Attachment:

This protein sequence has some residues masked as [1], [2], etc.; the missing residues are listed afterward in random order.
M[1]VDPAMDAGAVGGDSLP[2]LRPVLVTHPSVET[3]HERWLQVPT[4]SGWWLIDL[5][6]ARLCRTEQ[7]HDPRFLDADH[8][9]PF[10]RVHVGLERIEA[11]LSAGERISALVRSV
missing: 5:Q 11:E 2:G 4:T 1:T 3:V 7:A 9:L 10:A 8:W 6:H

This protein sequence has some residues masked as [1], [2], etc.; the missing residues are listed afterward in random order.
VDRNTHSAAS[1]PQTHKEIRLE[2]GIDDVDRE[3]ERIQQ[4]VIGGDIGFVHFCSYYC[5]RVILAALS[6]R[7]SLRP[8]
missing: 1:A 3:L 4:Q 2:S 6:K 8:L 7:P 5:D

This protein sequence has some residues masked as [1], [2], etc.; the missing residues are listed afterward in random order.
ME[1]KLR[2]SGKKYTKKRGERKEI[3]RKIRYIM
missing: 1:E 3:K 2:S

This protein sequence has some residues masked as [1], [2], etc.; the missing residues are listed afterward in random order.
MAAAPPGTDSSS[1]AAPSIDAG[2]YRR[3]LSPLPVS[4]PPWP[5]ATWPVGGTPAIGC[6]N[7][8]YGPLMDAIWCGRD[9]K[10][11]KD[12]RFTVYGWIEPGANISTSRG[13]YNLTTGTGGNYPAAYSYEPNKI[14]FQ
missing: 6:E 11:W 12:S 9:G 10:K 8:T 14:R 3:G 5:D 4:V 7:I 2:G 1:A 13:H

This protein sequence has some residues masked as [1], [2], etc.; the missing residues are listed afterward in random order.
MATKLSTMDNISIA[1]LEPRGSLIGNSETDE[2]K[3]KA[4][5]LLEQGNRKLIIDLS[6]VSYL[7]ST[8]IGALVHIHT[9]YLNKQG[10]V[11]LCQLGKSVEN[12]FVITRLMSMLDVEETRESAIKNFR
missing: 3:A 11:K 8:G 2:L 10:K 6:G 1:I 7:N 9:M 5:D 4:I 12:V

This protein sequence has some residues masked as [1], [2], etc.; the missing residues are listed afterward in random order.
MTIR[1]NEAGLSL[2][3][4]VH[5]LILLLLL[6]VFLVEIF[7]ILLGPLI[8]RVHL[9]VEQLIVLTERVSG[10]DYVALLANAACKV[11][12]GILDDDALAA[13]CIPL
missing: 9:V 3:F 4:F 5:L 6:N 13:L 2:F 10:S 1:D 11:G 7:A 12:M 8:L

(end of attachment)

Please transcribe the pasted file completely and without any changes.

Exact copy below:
This protein sequence has some residues masked as [1], [2], etc.; the missing residues are listed afterward in random order.
M[1]VDPAMDAGAVGGDSLP[2]LRPVLVTHPSVET[3]HERWLQVPT[4]SGWWLIDL[5][6]ARLCRTEQ[7]HDPRFLDADH[8][9]PF[10]RVHVGLERIEA[11]LSAGERISALVRSV
missing: 5:Q 11:E 2:G 4:T 1:T 3:V 7:A 9:L 10:A 8:W 6:H

This protein sequence has some residues masked as [1], [2], etc.; the missing residues are listed afterward in random order.
VDRNTHSAAS[1]PQTHKEIRLE[2]GIDDVDRE[3]ERIQQ[4]VIGGDIGFVHFCSYYC[5]RVILAALS[6]R[7]SLRP[8]
missing: 1:A 3:L 4:Q 2:S 6:K 8:L 7:P 5:D

This protein sequence has some residues masked as [1], [2], etc.; the missing residues are listed afterward in random order.
ME[1]KLR[2]SGKKYTKKRGERKEI[3]RKIRYIM
missing: 1:E 3:K 2:S

This protein sequence has some residues masked as [1], [2], etc.; the missing residues are listed afterward in random order.
MAAAPPGTDSSS[1]AAPSIDAG[2]YRR[3]LSPLPVS[4]PPWP[5]ATWPVGGTPAIGC[6]N[7][8]YGPLMDAIWCGRD[9]K[10][11]KD[12]RFTVYGWIEPGANISTSRG[13]YNLTTGTGGNYPAAYSYEPNKI[14]FQ
missing: 6:E 11:W 12:S 9:G 10:K 8:T 14:R 3:G 5:D 4:V 7:I 2:G 1:A 13:H

This protein sequence has some residues masked as [1], [2], etc.; the missing residues are listed afterward in random order.
MATKLSTMDNISIA[1]LEPRGSLIGNSETDE[2]K[3]KA[4][5]LLEQGNRKLIIDLS[6]VSYL[7]ST[8]IGALVHIHT[9]YLNKQG[10]V[11]LCQLGKSVEN[12]FVITRLMSMLDVEETRESAIKNFR
missing: 3:A 11:K 8:G 2:L 10:K 6:G 1:I 7:N 9:M 5:D 4:I 12:V

This protein sequence has some residues masked as [1], [2], etc.; the missing residues are listed afterward in random order.
MTIR[1]NEAGLSL[2][3][4]VH[5]LILLLLL[6]VFLVEIF[7]ILLGPLI[8]RVHL[9]VEQLIVLTERVSG[10]DYVALLANAACKV[11][12]GILDDDALAA[13]CIPL
missing: 9:V 3:F 4:F 5:L 6:N 13:L 2:F 10:S 1:D 11:G 7:A 12:M 8:L